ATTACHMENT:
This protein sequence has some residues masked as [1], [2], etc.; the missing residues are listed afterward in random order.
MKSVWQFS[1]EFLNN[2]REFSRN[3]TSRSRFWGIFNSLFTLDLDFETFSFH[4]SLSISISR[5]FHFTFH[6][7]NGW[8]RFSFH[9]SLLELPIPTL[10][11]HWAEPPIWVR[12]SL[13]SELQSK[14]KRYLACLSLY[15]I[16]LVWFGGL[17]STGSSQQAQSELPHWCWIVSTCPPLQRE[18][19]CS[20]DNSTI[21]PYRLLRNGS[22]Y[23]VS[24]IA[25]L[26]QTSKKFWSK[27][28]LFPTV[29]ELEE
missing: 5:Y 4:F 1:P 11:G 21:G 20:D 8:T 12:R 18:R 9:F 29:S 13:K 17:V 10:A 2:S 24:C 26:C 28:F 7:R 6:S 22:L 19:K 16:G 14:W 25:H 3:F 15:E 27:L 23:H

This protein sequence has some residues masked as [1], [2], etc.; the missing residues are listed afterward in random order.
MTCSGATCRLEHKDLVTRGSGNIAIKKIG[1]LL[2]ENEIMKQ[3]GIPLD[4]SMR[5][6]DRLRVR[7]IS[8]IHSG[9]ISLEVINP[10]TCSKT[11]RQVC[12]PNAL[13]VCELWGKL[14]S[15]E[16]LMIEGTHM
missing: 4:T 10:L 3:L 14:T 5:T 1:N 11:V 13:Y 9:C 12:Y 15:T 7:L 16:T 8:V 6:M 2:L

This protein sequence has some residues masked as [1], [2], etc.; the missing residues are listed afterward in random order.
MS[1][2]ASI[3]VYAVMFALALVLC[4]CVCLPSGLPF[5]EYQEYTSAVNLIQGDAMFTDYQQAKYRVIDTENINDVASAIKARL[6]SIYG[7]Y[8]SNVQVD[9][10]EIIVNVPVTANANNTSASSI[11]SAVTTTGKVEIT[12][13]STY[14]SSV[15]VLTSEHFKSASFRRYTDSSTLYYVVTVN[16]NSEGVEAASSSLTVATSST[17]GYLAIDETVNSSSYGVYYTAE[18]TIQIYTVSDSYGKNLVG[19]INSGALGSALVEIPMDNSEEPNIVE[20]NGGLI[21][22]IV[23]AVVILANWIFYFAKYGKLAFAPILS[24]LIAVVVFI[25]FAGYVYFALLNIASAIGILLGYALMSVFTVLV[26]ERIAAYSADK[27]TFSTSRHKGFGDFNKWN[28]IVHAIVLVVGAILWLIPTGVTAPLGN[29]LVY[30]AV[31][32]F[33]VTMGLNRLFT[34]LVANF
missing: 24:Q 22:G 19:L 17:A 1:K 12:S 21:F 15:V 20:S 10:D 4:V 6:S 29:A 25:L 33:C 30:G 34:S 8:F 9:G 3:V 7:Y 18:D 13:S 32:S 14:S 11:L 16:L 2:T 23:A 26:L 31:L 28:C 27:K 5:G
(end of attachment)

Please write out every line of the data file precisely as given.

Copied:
This protein sequence has some residues masked as [1], [2], etc.; the missing residues are listed afterward in random order.
MKSVWQFS[1]EFLNN[2]REFSRN[3]TSRSRFWGIFNSLFTLDLDFETFSFH[4]SLSISISR[5]FHFTFH[6][7]NGW[8]RFSFH[9]SLLELPIPTL[10][11]HWAEPPIWVR[12]SL[13]SELQSK[14]KRYLACLSLY[15]I[16]LVWFGGL[17]STGSSQQAQSELPHWCWIVSTCPPLQRE[18][19]CS[20]DNSTI[21]PYRLLRNGS[22]Y[23]VS[24]IA[25]L[26]QTSKKFWSK[27][28]LFPTV[29]ELEE
missing: 5:Y 4:F 1:P 11:G 21:G 20:D 8:T 12:R 18:R 9:F 29:S 13:K 17:V 10:A 2:S 24:C 26:C 28:F 7:R 6:S 22:L 19:K 16:G 14:W 25:H 3:F 15:E 27:L 23:H

This protein sequence has some residues masked as [1], [2], etc.; the missing residues are listed afterward in random order.
MTCSGATCRLEHKDLVTRGSGNIAIKKIG[1]LL[2]ENEIMKQ[3]GIPLD[4]SMR[5][6]DRLRVR[7]IS[8]IHSG[9]ISLEVINP[10]TCSKT[11]RQVC[12]PNAL[13]VCELWGKL[14]S[15]E[16]LMIEGTHM
missing: 4:T 10:L 3:L 14:T 5:T 1:N 11:V 13:Y 9:C 12:Y 15:T 7:L 16:T 8:V 6:M 2:L

This protein sequence has some residues masked as [1], [2], etc.; the missing residues are listed afterward in random order.
MS[1][2]ASI[3]VYAVMFALALVLC[4]CVCLPSGLPF[5]EYQEYTSAVNLIQGDAMFTDYQQAKYRVIDTENINDVASAIKARL[6]SIYG[7]Y[8]SNVQVD[9][10]EIIVNVPVTANANNTSASSI[11]SAVTTTGKVEIT[12][13]STY[14]SSV[15]VLTSEHFKSASFRRYTDSSTLYYVVTVN[16]NSEGVEAASSSLTVATSST[17]GYLAIDETVNSSSYGVYYTAE[18]TIQIYTVSDSYGKNLVG[19]INSGALGSALVEIPMDNSEEPNIVE[20]NGGLI[21][22]IV[23]AVVILANWIFYFAKYGKLAFAPILS[24]LIAVVVFI[25]FAGYVYFALLNIASAIGILLGYALMSVFTVLV[26]ERIAAYSADK[27]TFSTSRHKGFGDFNKWN[28]IVHAIVLVVGAILWLIPTGVTAPLGN[29]LVY[30]AV[31][32]F[33]VTMGLNRLFT[34]LVANF
missing: 24:Q 22:G 19:L 17:A 1:K 12:S 21:F 15:V 20:S 10:D 4:V 6:S 29:A 25:L 33:C 30:G 34:S 8:F 9:G 3:V 7:Y 18:D 13:S 32:S 14:S 11:L 16:L 2:T 23:A 26:L 31:L 28:C 27:K 5:G